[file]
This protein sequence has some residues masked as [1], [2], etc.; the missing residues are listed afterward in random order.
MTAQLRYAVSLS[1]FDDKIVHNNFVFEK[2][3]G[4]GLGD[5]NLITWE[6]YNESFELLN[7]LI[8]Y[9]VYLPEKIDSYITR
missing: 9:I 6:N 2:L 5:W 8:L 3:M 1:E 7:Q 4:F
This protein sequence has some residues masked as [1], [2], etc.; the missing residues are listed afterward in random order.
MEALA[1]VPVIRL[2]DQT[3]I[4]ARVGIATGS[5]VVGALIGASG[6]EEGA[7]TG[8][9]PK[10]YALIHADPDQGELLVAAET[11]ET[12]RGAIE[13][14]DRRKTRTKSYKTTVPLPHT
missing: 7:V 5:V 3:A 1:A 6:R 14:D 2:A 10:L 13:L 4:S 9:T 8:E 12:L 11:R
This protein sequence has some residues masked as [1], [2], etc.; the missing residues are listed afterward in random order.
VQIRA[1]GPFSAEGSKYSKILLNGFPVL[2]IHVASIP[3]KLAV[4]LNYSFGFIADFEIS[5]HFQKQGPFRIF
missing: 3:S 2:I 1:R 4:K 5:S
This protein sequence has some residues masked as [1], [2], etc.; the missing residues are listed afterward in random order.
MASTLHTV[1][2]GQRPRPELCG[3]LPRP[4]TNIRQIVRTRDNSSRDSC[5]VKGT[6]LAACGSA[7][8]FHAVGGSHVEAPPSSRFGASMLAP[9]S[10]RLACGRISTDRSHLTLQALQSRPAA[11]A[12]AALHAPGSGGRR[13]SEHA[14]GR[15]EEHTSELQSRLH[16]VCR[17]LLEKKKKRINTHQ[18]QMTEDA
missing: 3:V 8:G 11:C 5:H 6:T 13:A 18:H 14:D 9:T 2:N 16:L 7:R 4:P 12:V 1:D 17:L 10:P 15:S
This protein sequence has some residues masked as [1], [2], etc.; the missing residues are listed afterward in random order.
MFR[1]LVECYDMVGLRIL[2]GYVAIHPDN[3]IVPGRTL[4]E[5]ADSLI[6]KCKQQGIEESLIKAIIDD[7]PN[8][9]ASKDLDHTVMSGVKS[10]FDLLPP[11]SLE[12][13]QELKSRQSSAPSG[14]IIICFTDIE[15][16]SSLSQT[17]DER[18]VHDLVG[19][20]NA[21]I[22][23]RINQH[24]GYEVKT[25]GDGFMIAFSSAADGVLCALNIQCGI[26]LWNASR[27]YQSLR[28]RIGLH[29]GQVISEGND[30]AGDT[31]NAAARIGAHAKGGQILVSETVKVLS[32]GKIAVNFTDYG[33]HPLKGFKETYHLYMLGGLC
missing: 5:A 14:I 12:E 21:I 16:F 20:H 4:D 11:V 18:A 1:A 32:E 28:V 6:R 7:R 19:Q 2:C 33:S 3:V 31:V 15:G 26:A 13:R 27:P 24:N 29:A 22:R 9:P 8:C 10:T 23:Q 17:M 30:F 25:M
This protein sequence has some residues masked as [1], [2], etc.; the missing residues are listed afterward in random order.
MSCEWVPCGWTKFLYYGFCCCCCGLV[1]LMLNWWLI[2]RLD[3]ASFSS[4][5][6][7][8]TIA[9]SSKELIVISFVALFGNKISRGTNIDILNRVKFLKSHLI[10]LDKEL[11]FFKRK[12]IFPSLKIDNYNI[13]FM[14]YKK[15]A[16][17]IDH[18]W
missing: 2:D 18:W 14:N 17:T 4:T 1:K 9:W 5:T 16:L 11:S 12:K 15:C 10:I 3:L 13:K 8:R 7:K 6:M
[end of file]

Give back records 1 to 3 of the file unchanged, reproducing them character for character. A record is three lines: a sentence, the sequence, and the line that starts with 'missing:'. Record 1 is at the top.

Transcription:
This protein sequence has some residues masked as [1], [2], etc.; the missing residues are listed afterward in random order.
MTAQLRYAVSLS[1]FDDKIVHNNFVFEK[2][3]G[4]GLGD[5]NLITWE[6]YNESFELLN[7]LI[8]Y[9]VYLPEKIDSYITR
missing: 9:I 6:N 2:L 5:W 8:L 3:M 1:E 7:Q 4:F
This protein sequence has some residues masked as [1], [2], etc.; the missing residues are listed afterward in random order.
MEALA[1]VPVIRL[2]DQT[3]I[4]ARVGIATGS[5]VVGALIGASG[6]EEGA[7]TG[8][9]PK[10]YALIHADPDQGELLVAAET[11]ET[12]RGAIE[13][14]DRRKTRTKSYKTTVPLPHT
missing: 7:V 5:V 3:A 1:A 6:R 14:D 2:A 10:L 13:L 4:S 9:T 8:E 12:L 11:R
This protein sequence has some residues masked as [1], [2], etc.; the missing residues are listed afterward in random order.
VQIRA[1]GPFSAEGSKYSKILLNGFPVL[2]IHVASIP[3]KLAV[4]LNYSFGFIADFEIS[5]HFQKQGPFRIF
missing: 3:S 2:I 1:R 4:K 5:S